American Wealth Grew Under Jerome Powell, So Why Does Elizabeth Warren Still Oppose Him?

Tomorrow, the United States Senate Banking Committee will meet to discuss moving forward with the renomination of Federal Reserve Chair Jerome Powell, who President Joe Biden elected to nominate for a second term for the "decisive action" he took to "cushion the impact of the pandemic and get America's economy back on track," the White House said.

During Powell's tenure as chair, he oversaw a Federal Reserve that encouraged banks to lend during the pandemic, provided lending to corporations, and supported loan offerings to medium size businesses, among other actions.

Bouncing back from a recession triggered in March by economic shutdowns, the U.S. economy grew over the course of 2021, and the year ended with Americans seeing an increase in their wealth as the country built an extra $2.7 trillion in savings. Biden attributed this success to both his policies and "the decisive action that the Federal Reserve has taken under Chair Powell."

Despite the president's endorsement and acknowledgment of Powell's success, Democratic Senator Elizabeth Warren of Massachusetts has called him a "dangerous man" and stated in late November that she would vote against his nomination. Ahead of the Banking Committee hearing, which Warren is a member of, she voiced her concerns in a letter addressed to Powell.

Secretary Yellen And Chairman Powell Testify On
Senator Elizabeth Warren asked Federal Reserve Chairman Jerome Powell twice for information tied to the 2020 trades. Here, she speaks to Powell during a Senate Banking, Housing, and Urban Affairs Committee hearing on the CARES Act, at the Hart Senate Office Building on September 28, 2021, in Washington, D.C. Photo by Kevin Dietsch/Getty Images

In her letter, Warren criticized Powell for his "continued refusal" to release information tied to the stock trading scandal of 2020 that saw Dallas Fed President Robert Kaplan and Boston Fed President Eric Rosengren exit their roles after they were caught actively trading stocks as they assisted the Fed with new monetary policies amid the pandemic's economic crisis.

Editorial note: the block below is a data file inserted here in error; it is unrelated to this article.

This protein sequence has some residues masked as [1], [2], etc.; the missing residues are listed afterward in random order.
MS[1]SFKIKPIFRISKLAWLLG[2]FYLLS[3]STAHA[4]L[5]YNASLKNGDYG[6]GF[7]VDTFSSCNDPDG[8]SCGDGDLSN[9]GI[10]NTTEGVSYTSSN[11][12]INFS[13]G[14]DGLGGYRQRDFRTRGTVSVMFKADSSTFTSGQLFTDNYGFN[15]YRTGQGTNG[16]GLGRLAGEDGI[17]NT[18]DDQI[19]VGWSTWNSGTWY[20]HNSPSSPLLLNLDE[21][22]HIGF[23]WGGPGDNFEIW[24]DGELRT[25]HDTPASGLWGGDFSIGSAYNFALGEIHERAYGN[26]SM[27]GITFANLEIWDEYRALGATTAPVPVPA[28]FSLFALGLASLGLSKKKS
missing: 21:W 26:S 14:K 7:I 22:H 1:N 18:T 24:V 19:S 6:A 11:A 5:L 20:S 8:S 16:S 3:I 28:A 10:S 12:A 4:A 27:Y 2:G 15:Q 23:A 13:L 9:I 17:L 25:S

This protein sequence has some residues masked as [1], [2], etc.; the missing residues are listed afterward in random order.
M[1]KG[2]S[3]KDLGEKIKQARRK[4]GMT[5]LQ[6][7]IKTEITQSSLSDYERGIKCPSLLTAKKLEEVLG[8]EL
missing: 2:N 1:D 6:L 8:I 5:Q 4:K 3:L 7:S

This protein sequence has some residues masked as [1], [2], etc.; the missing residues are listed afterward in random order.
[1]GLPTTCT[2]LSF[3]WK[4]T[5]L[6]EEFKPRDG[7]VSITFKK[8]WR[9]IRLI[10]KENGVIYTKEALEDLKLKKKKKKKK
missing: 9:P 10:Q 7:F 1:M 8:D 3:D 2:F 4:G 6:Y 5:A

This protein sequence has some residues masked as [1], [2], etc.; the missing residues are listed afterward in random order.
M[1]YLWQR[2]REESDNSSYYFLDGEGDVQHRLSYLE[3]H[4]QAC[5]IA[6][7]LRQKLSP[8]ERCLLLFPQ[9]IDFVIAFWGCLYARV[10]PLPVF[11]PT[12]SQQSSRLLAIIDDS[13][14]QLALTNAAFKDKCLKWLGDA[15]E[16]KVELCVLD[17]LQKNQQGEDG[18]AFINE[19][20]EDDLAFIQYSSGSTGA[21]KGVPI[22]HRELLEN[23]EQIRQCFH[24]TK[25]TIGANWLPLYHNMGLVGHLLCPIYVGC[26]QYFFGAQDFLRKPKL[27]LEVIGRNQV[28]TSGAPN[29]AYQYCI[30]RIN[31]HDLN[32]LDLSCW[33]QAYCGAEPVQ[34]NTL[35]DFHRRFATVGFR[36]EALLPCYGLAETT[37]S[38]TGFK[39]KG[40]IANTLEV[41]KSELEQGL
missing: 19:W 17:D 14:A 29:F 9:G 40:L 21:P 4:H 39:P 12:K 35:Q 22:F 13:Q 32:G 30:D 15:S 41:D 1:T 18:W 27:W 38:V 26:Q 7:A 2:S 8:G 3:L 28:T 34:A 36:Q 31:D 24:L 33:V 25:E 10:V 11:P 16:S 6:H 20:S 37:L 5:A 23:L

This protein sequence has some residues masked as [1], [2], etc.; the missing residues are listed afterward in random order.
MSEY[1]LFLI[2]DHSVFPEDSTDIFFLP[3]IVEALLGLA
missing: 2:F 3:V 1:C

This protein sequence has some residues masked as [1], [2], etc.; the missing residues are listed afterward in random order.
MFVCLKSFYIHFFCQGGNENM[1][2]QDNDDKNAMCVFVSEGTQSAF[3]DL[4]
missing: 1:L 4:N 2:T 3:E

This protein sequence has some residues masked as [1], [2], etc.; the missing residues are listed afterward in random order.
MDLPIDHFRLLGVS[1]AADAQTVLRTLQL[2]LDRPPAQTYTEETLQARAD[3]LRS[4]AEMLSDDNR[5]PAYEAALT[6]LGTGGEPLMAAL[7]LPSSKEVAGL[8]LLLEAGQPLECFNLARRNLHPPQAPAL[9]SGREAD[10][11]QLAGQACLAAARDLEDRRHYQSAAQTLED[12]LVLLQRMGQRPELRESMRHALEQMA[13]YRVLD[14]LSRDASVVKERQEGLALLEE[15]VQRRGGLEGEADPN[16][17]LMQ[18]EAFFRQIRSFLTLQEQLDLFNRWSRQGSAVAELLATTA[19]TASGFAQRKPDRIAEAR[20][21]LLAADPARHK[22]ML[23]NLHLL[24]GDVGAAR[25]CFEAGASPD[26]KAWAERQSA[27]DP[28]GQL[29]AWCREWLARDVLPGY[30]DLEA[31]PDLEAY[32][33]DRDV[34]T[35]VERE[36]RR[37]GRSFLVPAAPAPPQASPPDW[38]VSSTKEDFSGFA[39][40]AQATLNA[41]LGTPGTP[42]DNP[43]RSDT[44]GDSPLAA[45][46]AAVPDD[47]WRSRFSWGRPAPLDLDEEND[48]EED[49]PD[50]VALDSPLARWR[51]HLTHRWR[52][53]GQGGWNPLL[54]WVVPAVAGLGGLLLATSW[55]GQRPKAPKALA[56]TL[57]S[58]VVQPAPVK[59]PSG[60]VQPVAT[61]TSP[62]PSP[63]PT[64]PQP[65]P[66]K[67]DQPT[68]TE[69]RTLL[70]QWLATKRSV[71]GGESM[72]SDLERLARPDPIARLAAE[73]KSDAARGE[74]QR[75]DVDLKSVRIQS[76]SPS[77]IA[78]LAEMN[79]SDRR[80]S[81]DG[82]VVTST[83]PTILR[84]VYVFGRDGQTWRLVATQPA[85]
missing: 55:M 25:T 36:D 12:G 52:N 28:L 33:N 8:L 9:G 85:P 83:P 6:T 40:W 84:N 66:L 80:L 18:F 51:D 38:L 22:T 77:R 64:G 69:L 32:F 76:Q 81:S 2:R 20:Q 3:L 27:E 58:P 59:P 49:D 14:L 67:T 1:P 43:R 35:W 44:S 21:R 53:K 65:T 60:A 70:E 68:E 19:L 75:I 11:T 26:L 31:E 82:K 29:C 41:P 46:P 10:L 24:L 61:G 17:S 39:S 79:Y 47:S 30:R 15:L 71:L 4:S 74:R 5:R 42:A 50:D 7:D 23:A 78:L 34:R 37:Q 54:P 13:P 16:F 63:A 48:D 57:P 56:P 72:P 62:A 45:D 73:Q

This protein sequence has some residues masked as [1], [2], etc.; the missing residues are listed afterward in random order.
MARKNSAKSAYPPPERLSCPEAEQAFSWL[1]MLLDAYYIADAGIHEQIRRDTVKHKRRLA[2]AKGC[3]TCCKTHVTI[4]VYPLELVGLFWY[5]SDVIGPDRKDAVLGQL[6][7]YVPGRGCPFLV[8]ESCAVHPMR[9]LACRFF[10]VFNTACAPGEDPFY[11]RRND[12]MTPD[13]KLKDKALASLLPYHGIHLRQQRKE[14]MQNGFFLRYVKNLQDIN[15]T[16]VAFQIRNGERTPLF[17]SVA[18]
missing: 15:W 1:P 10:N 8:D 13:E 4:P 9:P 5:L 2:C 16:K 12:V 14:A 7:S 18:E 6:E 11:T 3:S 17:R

Warren requested twice that the Federal Reserve "release all available information about the trades" made by its officials and allegedly did not receive a response. She submitted her request again following a Thursday report by The New York Times that said trading within the Fed "went further than first disclosed" as Richard H. Clarida, the departing vice-chair of the Federal Reserve, did not fully disclose the transactions he made in early 2020.

"As new details about the trading scandal are uncovered, your continued refusal to release this information severely compounds concerns about the Fed's lack of transparency and your commitment to fully and honestly addressing the Fed's broken ethics culture," Warren wrote in her letter to Powell. "[A] timely release of this requested information is also critical so that Congress and the public can evaluate the full extent of trading in individual stocks by Fed officials."

While the Federal Reserve announced a series of reforms in October set to curb the purchasing of "individual securities, restrict active trading, and increase the timeliness of reporting and public disclosure by Federal Reserve policymakers and senior staff," Warren said the additional information she requested is needed to determine whether Powell's new rules are "sufficient to prevent future financial conflicts of interest."

Warren asked that Powell provide the full version of an email sent by Fed ethics officers obtained by The Times asking officials to "avoid unnecessary trading." She also requested that Powell disclose all trades made by Fed governors, a staff briefing on the ethics rule changes announced in October, and more information regarding errors made in Clarida's financial disclosures.

Newsweek contacted Powell's office for comment regarding Warren's request and was told by a spokesperson that it had received the letter but could not comment any further.

Update 1/10/22, 5:13 p.m. ET: This article has been updated with a response from Jerome Powell's office.